On my way into Los Angeles on October 28, I made a long-overdue pilgrimage to Vasquez Rocks. For as much we associate Vasquez Rocks with “Arena” and its many other appearances, I had to laugh that Paramount’s “100 Years of Filming” collage relegated the franchise a small, blink-and-you’ll-miss-it picture at the bottom. The rest of the world is not obligated to view pop-culture history through the same Trek-filtered lens fans often do.
In any event, if I could have pulled a From the Mixed-Up Files of Mrs. Basil E. Frankweiler anywhere on the lot, it would have been here in the Archives, Paramount’s own Memory Alpha. In fact, archival access was the main reason I’d been willing to spend money on the VIP Tour in the first place.
Though there were some transitory film canisters in the Archive — including Terminator: Dark Fate, which was opening a few days later — it was mostly a vault of obsolete video formats. Need a letterbox Betacam copy of a Trek film, or TV ready clips? The Paramount archive should be your first stop.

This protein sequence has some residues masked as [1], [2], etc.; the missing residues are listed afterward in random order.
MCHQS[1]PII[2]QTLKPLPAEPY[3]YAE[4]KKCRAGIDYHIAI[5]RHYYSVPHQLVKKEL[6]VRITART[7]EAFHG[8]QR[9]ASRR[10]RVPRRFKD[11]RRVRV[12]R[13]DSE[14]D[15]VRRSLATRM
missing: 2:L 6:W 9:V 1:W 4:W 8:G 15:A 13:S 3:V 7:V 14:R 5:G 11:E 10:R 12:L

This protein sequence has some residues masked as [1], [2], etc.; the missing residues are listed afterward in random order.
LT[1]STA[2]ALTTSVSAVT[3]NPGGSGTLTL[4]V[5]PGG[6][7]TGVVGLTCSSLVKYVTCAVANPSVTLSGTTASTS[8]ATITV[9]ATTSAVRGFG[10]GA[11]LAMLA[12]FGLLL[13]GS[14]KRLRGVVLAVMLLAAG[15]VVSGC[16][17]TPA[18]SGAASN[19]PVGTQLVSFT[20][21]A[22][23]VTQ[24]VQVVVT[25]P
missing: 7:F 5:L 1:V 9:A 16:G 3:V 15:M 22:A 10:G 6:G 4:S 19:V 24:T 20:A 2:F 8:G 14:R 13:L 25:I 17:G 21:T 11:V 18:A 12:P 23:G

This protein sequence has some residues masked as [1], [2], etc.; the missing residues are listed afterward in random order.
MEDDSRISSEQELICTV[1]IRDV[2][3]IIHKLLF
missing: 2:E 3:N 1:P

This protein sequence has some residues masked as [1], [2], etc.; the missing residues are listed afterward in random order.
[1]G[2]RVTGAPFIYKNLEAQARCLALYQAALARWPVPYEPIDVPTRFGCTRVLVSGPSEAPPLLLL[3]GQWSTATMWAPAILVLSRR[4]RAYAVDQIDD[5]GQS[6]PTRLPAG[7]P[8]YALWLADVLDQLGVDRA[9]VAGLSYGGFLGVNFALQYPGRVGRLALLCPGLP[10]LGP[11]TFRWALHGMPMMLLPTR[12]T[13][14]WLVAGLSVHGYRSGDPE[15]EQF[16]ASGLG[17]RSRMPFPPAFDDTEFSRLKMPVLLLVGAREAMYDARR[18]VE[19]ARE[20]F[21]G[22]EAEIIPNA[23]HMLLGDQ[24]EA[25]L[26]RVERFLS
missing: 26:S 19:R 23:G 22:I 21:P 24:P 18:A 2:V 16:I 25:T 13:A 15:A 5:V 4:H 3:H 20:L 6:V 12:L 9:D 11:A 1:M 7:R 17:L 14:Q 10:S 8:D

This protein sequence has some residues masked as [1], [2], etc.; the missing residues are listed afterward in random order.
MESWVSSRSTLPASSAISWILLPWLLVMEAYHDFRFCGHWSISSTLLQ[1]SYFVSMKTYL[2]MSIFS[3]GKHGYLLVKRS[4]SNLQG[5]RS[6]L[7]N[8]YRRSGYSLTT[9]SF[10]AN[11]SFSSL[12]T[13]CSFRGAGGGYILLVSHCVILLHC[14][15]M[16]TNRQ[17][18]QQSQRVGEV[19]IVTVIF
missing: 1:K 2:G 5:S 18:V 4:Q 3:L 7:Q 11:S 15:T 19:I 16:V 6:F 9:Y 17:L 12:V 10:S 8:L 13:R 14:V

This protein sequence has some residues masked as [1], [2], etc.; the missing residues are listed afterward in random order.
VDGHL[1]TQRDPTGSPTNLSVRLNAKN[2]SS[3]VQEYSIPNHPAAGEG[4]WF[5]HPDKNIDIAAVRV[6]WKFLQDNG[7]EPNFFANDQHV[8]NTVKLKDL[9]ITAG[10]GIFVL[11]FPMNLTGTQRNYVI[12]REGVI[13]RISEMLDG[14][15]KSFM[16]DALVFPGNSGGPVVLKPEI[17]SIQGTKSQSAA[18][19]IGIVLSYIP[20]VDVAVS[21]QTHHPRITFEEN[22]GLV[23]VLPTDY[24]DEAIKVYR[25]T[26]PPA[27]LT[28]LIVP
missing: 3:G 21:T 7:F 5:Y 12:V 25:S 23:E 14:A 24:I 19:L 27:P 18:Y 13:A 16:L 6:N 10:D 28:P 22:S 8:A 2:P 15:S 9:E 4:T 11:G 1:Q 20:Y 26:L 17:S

I could have spent all day just marveling at the eight zillion boxes in the Archives from Warren Beatty’s 1981 Reds. Seriously, there were so many Reds boxes, for in 1981 Paramount’s identity was 195-minute films about the Russian Revolution. (Their Important Movie About Important Things for 1979, by the way, was Star Trek—The Motion Picture.)
Thankfully for both my tourmates and readers of StarTrek.com, we moved on to more visually interesting areas, such as the Sign Shop. Note that Star Trek and Enterprise are listed as two separate projects, just like Paramount tried to do for Enterprise’s first two seasons.
On one wall were the dedication plaques for the Enterprises NCC-1701 (pre-refit), NCC-1701-A, NX-01, and the U.S.S Relativity from Voyager.
Elsewhere was the logo for the Columbia NX-02, and the Enterprise-B’s plaque. Note the U.E.S.P.A. shoutout!
Meanwhile, over in the Costume Department there was George Takei’s jacket from The Search for Spock, and Leonard Nimoy’s jacket from Star Trek (2009). Next to Nimoy’s jacket was a Star Trek prop cabinet.